NoteAt this point, the model is assuming a perpetual growth rate of 2.5%.

To compute the Terminal Value in Authoring:

- Use
`PLUS`

to add a constant of 1 to the perpetual growth rate. - Use
`MULTIPLY`

to multiply the rounded free cash flow value from the furthest projected year by the result of the previous`PLUS`

operation. - Use
`ROUND`

once more to the nearest 2 decimal places. - Use
`DIVIDE`

to divide that result by WACC.

The result is the Terminal Value.

### Step 3: Discounting the Terminal Value

With our Terminal Value in place, we are ready for the next step: discounting the terminal value. The formula looks like this:

`Discounted_TV=TV/((1 + WACC) ** n)`

NoteFor WACC, it could also be acceptable to use an arbitrary flat Discount Rate of 8%.

- Use
`PLUS`

to add one to the WACC value. - Use
`POWER`

, where the exponent is the value from the earlier`COUNT`

operation. - Use
`DIVIDE`

to divide the Terminal Value by that result.

In Authoring, we take the Terminal Value we just generated and use `DIVIDE`

by one plus the WACC to the power of *n*. Here, *n* is the number of years we want to project into the future prior to calculating the TV (we used a value of 5).

### Step 4: Calculating the Company's Intrinsic Value

We are now ready to calculate the company's intrinsic value. This number will give us a solid comparison point for determining the worth of the asset, now and into the future under a 2.5% growth rate.

The formula for intrinsic value looks like this:

`IT = DTV + (cash_and_equiv - total_debt)`

To calculate the intrinsic value in Authoring:

- Use
`PLUS`

to add the Discounted Terminal Value to the sum of all discounted cash flows from the previous years. - Use
`PLUS`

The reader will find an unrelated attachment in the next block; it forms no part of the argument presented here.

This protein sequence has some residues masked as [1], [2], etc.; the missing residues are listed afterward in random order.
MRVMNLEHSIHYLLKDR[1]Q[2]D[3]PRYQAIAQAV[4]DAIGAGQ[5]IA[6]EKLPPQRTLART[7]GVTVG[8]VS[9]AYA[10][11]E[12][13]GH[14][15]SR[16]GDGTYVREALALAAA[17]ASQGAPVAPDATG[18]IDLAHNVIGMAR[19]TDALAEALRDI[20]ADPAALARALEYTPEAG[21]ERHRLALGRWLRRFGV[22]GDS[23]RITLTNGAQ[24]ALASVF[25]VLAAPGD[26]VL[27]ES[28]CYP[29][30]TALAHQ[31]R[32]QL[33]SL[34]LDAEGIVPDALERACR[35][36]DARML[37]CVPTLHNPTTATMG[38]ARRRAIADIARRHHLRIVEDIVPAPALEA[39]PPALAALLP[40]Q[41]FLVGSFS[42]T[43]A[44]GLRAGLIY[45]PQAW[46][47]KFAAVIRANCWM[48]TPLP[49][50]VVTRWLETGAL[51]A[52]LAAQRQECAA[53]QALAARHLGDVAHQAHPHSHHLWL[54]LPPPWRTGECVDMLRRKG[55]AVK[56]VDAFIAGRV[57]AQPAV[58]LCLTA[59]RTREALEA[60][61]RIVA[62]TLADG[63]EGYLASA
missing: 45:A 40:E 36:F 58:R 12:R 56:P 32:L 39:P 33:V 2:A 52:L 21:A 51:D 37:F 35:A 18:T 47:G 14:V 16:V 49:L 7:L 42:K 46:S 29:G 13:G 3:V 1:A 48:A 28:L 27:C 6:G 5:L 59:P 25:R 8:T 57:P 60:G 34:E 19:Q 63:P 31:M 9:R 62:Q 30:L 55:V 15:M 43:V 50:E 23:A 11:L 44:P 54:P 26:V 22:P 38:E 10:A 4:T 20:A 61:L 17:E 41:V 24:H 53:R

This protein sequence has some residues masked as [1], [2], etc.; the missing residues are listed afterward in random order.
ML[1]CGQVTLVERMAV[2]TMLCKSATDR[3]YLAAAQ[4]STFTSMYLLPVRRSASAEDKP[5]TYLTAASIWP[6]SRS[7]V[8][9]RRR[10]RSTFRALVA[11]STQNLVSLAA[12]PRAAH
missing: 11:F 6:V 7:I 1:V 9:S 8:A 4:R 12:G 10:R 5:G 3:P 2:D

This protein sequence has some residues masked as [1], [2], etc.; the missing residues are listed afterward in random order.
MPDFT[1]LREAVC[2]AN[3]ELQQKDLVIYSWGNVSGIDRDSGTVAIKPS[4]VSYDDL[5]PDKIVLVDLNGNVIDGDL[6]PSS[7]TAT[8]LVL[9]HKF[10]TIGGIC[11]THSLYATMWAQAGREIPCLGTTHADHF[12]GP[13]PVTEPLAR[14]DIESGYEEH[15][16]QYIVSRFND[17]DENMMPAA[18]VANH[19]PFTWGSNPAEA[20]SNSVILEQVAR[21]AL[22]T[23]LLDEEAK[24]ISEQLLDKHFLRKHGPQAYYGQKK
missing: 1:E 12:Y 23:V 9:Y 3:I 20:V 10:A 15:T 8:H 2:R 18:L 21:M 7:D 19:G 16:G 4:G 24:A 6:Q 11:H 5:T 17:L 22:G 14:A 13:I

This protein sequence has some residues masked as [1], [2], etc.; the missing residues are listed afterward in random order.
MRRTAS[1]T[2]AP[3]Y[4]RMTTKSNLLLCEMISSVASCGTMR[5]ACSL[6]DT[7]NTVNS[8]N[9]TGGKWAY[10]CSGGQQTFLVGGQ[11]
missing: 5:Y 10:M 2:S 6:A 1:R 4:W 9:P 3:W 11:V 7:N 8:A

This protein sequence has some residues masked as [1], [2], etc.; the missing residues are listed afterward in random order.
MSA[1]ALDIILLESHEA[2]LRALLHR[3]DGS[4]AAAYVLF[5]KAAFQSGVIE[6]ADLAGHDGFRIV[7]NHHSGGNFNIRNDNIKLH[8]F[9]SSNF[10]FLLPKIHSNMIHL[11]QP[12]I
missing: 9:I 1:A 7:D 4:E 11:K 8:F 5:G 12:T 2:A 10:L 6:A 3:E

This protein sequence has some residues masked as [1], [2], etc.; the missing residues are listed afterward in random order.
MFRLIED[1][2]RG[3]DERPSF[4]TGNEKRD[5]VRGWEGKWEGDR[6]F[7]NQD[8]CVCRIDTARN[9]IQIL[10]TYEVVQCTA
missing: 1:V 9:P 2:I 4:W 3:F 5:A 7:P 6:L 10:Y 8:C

to add that result to the cash and equivalents value we pulled from the ticker data. - Use
`MINUS`

to subtract the total debt from the previous value to account for adjustments. - Use
`DIVIDE`

to divide that result by the number of outstanding shares, a metric we pulled from the ticker data.

This formula gets us to the stock's intrinsic value and completes our DCF model.

### Tying the Model Together

How can we use this model?

We can start to pose interesting scenarios based on the output Authoring gives us. For example, if we want to earn 8% on the stock, we know the price we should pay given the stock's intrinsic value. Further, DCF can be part of a larger model that takes many other factors into account. Combined with the Graham Dodd model, and others like Dividend Discount Models, we can form a rich picture of whether a stock is over- or undervalued.

In Workstation, we can build collections of undervalued assets by day or by month to track changes to them over time. We can compile these collections into detailed financial reports, including outside commentary in rich text (such as financial or market reports). Then, we can package everything in a single easy-to read report and share as needed.

Cogynt works best when processing live data signals from sources actively updating. The stock market is an ideal use case to apply any financial model your organization deems best suited to valuation. DCF is only one component in solving the complex problems that valuation presents.